How Women Leaders Are Thinking About Responsible AI

Kristen Brown
Vice President of Government Relations, SVLG

Co-Lead of Women’s Leadership Series, SVLG
Becca Kilian
Events Marketing Manager, SVLG

Co-Lead of Women’s Leadership Series, SVLG

Artificial intelligence is bringing a new wave of innovation, with the potential to make things better for people everywhere. 

Given the transformative potential of this technology, Silicon Valley Leadership Group and our member companies are committed to its responsible and equitable deployment. 

This includes convening diverse perspectives about how we should approach this fast-moving technology. Last week, our Women’s Leadership Series held a panel to gain insights from accomplished women trailblazers shaping the AI transformation across various industries. 

Participants included Lily Mei, Mayor of the City of Fremont, Ekaterine Kortkhonjia, Senior Director of Early Innovation Partnering at Johnson & Johnson, Stephanie LeBlanc-Godfrey, Global Head of Inclusion for Women of Color at Google, Utsavi Benani, Head of R&D for AI Apps with SAP Customer Experience, and was moderated by Sarah Fitzgerald, Senior Manager, Digital Workplace & Workforce Solutions with  Deloitte’s Consulting.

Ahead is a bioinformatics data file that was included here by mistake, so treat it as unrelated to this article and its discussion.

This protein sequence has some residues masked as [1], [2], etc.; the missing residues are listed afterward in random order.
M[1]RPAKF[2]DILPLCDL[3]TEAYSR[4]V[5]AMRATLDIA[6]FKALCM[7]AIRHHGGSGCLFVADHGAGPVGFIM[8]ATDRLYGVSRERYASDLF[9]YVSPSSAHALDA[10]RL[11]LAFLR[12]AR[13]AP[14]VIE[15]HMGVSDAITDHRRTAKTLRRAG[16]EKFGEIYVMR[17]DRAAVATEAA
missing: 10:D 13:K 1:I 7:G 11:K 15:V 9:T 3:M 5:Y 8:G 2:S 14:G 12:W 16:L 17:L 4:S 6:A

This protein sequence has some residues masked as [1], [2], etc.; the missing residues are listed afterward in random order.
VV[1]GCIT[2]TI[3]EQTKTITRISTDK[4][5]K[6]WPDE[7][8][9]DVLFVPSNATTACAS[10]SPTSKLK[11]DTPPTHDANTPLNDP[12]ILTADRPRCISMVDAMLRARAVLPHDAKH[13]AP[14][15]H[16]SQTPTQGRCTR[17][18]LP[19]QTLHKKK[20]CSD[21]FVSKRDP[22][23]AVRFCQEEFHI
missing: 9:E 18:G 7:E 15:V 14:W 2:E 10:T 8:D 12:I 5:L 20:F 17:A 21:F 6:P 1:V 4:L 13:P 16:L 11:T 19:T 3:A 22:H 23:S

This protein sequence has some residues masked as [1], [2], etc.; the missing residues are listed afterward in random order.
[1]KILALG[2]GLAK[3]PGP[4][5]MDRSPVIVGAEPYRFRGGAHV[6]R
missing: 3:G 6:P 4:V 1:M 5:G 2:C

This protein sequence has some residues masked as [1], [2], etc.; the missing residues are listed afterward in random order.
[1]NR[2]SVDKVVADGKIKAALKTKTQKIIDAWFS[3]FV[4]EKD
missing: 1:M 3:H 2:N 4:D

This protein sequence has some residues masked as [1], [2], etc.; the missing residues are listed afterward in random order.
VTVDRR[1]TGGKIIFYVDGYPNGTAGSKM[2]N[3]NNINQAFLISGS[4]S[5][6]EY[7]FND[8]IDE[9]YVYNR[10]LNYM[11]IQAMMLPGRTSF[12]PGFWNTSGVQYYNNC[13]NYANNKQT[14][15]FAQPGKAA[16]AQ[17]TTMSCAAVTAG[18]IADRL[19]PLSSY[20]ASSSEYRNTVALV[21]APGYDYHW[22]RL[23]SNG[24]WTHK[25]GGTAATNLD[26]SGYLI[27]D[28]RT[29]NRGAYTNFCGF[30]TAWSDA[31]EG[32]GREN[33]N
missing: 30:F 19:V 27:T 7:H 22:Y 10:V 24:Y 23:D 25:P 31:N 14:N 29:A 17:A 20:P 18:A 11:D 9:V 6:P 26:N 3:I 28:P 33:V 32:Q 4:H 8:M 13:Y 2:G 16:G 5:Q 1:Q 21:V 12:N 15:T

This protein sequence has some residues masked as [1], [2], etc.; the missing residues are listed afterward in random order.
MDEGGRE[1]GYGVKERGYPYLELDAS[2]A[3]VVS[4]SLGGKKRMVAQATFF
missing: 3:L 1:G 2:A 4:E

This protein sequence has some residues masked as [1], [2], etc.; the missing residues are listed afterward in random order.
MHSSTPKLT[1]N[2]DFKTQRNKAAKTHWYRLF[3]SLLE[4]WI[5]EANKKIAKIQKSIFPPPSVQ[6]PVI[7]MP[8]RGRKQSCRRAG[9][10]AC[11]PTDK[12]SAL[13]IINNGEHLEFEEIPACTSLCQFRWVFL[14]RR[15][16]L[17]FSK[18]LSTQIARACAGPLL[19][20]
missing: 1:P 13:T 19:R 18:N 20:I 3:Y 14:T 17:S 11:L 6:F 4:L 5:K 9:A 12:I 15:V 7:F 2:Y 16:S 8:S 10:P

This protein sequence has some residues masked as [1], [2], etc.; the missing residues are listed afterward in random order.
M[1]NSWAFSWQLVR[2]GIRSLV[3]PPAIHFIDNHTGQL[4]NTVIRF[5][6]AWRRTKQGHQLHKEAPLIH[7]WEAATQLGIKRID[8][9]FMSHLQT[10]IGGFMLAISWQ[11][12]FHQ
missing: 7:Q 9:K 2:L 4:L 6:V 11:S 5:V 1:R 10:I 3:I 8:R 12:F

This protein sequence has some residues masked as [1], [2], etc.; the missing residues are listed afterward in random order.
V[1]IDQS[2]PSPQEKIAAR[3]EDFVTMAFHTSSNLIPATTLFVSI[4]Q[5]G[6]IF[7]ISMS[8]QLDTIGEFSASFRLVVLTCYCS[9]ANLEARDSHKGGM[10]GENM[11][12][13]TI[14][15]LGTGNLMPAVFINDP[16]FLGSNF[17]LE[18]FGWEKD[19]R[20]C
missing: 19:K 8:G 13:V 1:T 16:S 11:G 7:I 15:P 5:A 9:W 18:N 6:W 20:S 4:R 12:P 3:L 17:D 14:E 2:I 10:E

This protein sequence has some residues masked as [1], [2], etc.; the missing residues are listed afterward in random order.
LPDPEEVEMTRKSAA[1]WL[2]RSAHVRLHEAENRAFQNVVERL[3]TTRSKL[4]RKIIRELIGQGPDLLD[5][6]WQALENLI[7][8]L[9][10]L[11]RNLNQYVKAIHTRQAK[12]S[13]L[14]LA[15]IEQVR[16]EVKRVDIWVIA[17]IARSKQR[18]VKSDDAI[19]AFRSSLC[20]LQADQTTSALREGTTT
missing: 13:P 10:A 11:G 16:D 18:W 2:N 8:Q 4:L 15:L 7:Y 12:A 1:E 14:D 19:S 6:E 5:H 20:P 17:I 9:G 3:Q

The event sparked meaningful dialogue about the development, deployment, and responsible considerations of AI technologies. 

First, AI algorithm bias is a significant concern, and diverse and unbiased datasets are critical to its responsible deployment. Participants highlighted that AI can amplify existing bias. Algorithms could institutionalize discriminatory mortgage lending practices, reduce employment opportunities for women applicants, and exacerbate healthcare inequities. Diverse data sets must be used to inform algorithms as to not perpetuate these harms.

Second, building AI with diverse perspectives at the table can help mitigate bias long-term. Almost every day a new AI tool is rolled out. As new use cases are discovered and products built, we need a variety of decision-makers. Are diverse perspectives being brought to the table? Is the environment one in which everyone feels comfortable making their voice heard? By asking these questions early in the process, we can build a more sustainable and equitable future of AI. 

Third, outreach programs and education initiatives can empower more women to consider careers in AI. While progress has been made, women are not historically well represented in science and technology. We have to encourage talented young women passionate about these subjects to get into the field. That starts with making spaces for role models who can open up a world of possibilities for future women leaders. 

It’s clear that AI will have an enormous impact on society. Ensuring its impact is equitable requires thoughtfulness and deliberate action.